Using ppx


By default, ppx will download project files in the .ppx directory under the current user’s home directory (~/.ppx on Linux and MacOS). There are several ways to specify different data directories:

  1. Change the ppx data directory for all future Python sessions by setting the PPX_DATA_DIR environment variable to your preferred directory.

  2. Change the ppx data directory for a Python session using the ppx.set_data_dir() function.

  3. Specify a data directory for a project using the local argument:

    >>> import ppx
    >>> proj = ppx.find_project("PXD000001", local="my/data/dir")

Why does ppx set a default data directory? We found that this makes it easier to reuse the same proteomics data files in multiple tasks that we’re working on.

As of ppx v1.3.0, cloud paths can also be used as the data directory. This allows you to stream downloaded files to AWS S3, Google Cloud Storage, or Azure Blob Storage. To use a cloud storage provider, simply set the data directory to a cloud URI, such as s3://my-data-bucket/ppx using any of the methods above. Please note that you’ll also need to setup credentials for your cloud provider—see the CloudPathLib documentation for details.


To begin, we first import the ppx package:

>>> import ppx

We can now find a project using its ProteomeXchange or MassIVE identifier. Note that ppx currently only supports projects hosted on PRIDE and MassIVE. For this example, we’ll use a project from PRIDE:

>>> proj = ppx.find_project("PXD000001")

Here, proj is a is PrideProject object with methods that let us explore the available files and download files that we select. Let’s retrieve a list of all of the files associated with this project on PRIDE:

>>> remote_files = proj.remote_files()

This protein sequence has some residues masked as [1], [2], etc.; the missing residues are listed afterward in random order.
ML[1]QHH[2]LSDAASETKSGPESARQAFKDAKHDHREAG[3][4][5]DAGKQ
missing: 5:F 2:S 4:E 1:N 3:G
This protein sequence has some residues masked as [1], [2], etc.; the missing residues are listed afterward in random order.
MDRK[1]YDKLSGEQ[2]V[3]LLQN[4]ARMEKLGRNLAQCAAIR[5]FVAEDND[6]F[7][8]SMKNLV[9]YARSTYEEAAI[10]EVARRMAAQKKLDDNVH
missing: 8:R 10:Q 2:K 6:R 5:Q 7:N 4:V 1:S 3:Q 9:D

>>> print(remote_files)
['F063721.dat', 'F063721.dat-mztab.txt', 'PRIDE_Exp_Complete_Ac_22134.xml.gz', 'PRIDE_Exp_mzData_Ac_22134.xml.gz', 'PXD000001_mztab.txt', 'README.txt', 'TMT_Erwinia_1uLSike_Top10HCD_isol2_45stepped_60min_01-20141210.mzML', 'TMT_Erwinia_1uLSike_Top10HCD_isol2_45stepped_60min_01-20141210.mzXML', 'TMT_Erwinia_1uLSike_Top10HCD_isol2_45stepped_60min_01.mzXML', 'TMT_Erwinia_1uLSike_Top10HCD_isol2_45stepped_60min_01.raw', 'erwinia_carotovora.fasta', 'generated/PRIDE_Exp_Complete_Ac_22134.pride.mgf.gz', 'generated/PRIDE_Exp_Complete_Ac_22134.pride.mztab.gz']

Alternatively, we can glob for specific files of interest:

>>> mzml_files = proj.remote_files("*.mzML")
>>> print(mzml_files)

Once we’ve determined what file we desire to download, we can download them to our local data directory. In this case, that is ~/.ppx/PXD000001:

>>> downloaded ="F063721.dat-mztab.txt")
>>> print(downloaded)

Once we’ve downloaded files, ppx no longer needs an internet connection to retrieve a project’s local data. However, you will need to specify the repository in which the project data resides. If we start a new Python session, we can find our previous files easily:

>>> import ppx
>>> proj = ppx.find_project("PXD000001", repo="PRIDE")
>>> local_files = proj.local_files()
>>> print(local_files)

For more details about the available methods for a project, see our Python API documentation for the PrideProject and MassiveProject classes.

Using Cloud Storage

We use CloudPathlib to power support for AWS S3, Google Cloud Storage, and Azure Blob Storage. To use a cloud storage provider, create the bucket for ppx to use and set it as the ppx data directory.

For example using AWS S3, we can save the files of a project to an S3 bucket:

>>> proj = ppx.find_project("PXD000001", local="s3://my-bucket/PXD000001")

CloudPathLib then provides methods to download files from S3 when you need them:

>>> readme_on_s3 = proj.local_files("README.txt")[0]
>>> readme_on_s3.download_to("README.txt")